Earlier this month, Gov. Kate Brown signed a landmark bill making Oregon the first state in the country to cut ties with coal-fired power.
The new law requires that Portland General Electric (PGE) and Pacific Power — who together serve 70 percent of the state’s electricity needs — phase out coal-fired power by 2030 and serve half their customers’ demand with renewable energy by 2040.
Though environmental advocates — and everyone’s favorite Oscar winner — laud the new law as a forward-thinking compromise from a group of unlikely bedfellows, others have expressed concerns about the costs and efficacy of the legislation.
During last month’s Legislative session, Susan Ackerman, a gubernatorial appointee who chairs the Public Utilities Commission, called the provision to ban coal by 2030 “both costly and ineffectual,” adding that it would raise customer rates without actually reducing carbon outputs or changing the way coal plants operate. She also expressed concerns about the bill’s provision to expand the state’s renewable portfolio standard.
Political nitty-gritty aside, the bill is now a fact of law. And to find out how it’s going to be implemented — and what it might cost — we invited Steve Corson from PGE and Scott Bolton with Pacific Power on to Think Out Loud.
Here are a few of the things we learned.
We’re All Connected
If you live in the United States, your home is powered by one of three interconnected electric grids. There’s everything west of the Dakotas (that’s the Western Interconnect), everything East of the Dakotas (the Eastern Interconnect) — and then there’s Texas, which has it’s own grid (named, you guessed it, the Texas Interconnect).
Oregon is part of the Western Interconnect.
PGE serves customers exclusively in Oregon, while PacifiCorp, Pacific Power’s parent company, serves ratepayers across six western states. Under the new law, PGE must divest from coal entirely, while PacifiCorp can continue to own and operate coal plants so long as coal-related costs are redirected to ratepayers outside of Oregon.
It’s A Constant Balancing Act
PGE and PacifiCorp are responsible for ensuring they’re putting as much energy onto the Western Interconnect as their ratepayers are consuming, but that energy doesn’t have to be produced in Oregon. It can come from anywhere on the grid.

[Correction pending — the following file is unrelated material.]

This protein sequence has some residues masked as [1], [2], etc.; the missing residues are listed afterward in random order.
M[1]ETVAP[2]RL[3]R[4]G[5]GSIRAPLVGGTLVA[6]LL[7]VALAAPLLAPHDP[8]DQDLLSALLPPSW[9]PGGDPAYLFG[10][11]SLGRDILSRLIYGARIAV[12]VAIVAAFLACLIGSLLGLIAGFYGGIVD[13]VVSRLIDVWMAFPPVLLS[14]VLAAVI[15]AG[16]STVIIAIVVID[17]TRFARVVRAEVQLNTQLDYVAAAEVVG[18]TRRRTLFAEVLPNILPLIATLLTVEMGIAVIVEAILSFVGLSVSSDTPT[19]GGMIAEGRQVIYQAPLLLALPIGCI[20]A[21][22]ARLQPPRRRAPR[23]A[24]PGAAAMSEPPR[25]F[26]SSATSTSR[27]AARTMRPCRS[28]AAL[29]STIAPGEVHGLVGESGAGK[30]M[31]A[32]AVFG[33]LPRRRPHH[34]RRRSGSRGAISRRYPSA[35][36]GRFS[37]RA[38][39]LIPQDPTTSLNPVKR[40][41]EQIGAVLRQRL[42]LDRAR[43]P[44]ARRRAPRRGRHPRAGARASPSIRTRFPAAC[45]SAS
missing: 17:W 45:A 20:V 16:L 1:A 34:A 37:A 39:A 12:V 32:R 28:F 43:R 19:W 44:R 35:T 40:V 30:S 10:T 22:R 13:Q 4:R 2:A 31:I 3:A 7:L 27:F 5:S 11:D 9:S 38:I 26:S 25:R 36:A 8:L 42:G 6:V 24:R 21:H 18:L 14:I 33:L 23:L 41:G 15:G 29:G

To measure and move power, utilities companies rely on complex algorithms that can analyze how much energy ratepayers are consuming and source the lowest-cost energy available to meet that demand.
So if the wind is blowing hard at a PGE-owned wind farm in the Gorge, the company might use wind energy to meet ratepayer’s needs. When the wind dies down, they’ll turn elsewhere.
You Can’t Stop Coal At The Border
Once power is on the grid, electrons follow a path of least resistance, and there’s no way to tell the difference between an electron that was generated by coal and another that comes from, say, solar energy.
That means that while utilities providers can control how they produce power, they can’t control where it’s actually routed. So under the new law, Oregonians will still be importing coal-fired energy — they’ll just be paying renewable rates.
What’s The Damage?
Everyone agrees utility rates will rise, but estimates of rate hikes vary. PacifiCorp’s models project ratepayer costs will increase about 1 percent per year under the new law. PGE puts their number closer to 1.5 percent. And Republican state Sen. Ted Ferrioli (R-John Day), one of the bill’s most outspoken opponents, stated that the move will cost ratepayers $190 more each year until 2040.
None of these figures can claim to be totally accurate. That’s because analyses are projecting so far into the future that it’s impossible to know how much coal, natural gas and renewable technologies might actually cost. But utilities providers say that getting off of coal and investing in renewable resources will pay off in the long run.
Listen to Think Out Loud’s full interview with Scott Bolton and Steve Corson here.